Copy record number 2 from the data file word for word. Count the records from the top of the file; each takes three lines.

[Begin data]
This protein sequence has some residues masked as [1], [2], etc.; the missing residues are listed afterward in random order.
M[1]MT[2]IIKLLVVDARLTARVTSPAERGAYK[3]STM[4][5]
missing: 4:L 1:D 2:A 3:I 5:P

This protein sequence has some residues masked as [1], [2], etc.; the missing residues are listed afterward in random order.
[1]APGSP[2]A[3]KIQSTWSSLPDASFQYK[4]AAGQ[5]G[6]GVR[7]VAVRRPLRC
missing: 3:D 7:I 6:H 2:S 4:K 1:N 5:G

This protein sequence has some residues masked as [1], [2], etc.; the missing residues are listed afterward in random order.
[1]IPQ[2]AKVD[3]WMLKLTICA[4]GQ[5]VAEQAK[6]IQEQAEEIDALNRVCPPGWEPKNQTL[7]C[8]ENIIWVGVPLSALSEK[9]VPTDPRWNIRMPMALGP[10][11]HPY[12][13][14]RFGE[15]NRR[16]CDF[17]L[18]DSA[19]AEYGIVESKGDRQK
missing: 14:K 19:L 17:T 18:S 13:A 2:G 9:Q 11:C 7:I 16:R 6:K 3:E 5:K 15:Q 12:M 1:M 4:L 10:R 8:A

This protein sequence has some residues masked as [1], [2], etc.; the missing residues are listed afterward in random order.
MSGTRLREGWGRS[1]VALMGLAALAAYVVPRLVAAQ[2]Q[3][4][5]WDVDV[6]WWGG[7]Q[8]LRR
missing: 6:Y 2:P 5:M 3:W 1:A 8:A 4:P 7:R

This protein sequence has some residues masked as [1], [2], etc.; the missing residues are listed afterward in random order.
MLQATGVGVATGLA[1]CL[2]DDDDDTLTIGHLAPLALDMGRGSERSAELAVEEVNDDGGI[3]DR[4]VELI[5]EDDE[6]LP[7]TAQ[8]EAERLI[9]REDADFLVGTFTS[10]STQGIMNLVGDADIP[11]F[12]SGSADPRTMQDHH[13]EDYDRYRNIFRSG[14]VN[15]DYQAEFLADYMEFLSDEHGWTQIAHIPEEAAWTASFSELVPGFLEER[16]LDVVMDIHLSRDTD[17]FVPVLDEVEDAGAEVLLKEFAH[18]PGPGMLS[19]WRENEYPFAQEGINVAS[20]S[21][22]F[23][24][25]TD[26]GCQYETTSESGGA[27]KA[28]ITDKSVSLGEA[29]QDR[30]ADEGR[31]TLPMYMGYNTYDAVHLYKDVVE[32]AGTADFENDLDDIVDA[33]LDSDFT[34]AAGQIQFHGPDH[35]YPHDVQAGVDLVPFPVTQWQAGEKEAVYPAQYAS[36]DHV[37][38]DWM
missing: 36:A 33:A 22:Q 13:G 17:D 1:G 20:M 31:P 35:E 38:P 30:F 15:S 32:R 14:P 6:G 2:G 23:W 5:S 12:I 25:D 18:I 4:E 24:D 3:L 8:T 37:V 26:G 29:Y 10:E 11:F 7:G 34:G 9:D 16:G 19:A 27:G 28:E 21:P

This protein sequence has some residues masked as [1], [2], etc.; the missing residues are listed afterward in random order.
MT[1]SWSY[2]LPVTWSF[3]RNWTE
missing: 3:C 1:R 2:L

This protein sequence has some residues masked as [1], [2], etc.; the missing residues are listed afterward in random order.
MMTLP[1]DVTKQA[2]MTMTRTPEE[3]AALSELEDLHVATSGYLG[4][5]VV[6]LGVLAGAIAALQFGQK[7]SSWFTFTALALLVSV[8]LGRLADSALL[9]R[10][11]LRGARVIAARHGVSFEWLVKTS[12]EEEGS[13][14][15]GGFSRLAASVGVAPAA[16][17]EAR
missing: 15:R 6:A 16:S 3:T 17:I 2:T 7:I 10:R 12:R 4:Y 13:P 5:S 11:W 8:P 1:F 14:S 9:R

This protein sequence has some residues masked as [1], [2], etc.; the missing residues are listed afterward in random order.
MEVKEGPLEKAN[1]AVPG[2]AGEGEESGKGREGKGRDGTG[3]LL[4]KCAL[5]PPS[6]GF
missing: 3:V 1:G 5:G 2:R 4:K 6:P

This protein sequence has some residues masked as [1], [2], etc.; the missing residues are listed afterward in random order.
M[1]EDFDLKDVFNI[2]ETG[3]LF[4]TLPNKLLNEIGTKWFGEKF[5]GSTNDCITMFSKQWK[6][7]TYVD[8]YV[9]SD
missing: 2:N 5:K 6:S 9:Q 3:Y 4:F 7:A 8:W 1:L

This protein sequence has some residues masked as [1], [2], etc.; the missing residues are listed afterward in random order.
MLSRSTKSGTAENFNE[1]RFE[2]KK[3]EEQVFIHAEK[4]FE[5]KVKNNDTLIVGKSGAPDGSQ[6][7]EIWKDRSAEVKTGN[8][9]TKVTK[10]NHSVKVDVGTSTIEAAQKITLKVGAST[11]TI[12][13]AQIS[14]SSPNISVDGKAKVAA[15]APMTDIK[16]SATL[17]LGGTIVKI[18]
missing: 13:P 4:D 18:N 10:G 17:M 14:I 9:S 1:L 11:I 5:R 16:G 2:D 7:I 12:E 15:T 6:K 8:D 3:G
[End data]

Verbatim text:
This protein sequence has some residues masked as [1], [2], etc.; the missing residues are listed afterward in random order.
[1]APGSP[2]A[3]KIQSTWSSLPDASFQYK[4]AAGQ[5]G[6]GVR[7]VAVRRPLRC
missing: 3:D 7:I 6:H 2:S 4:K 1:N 5:G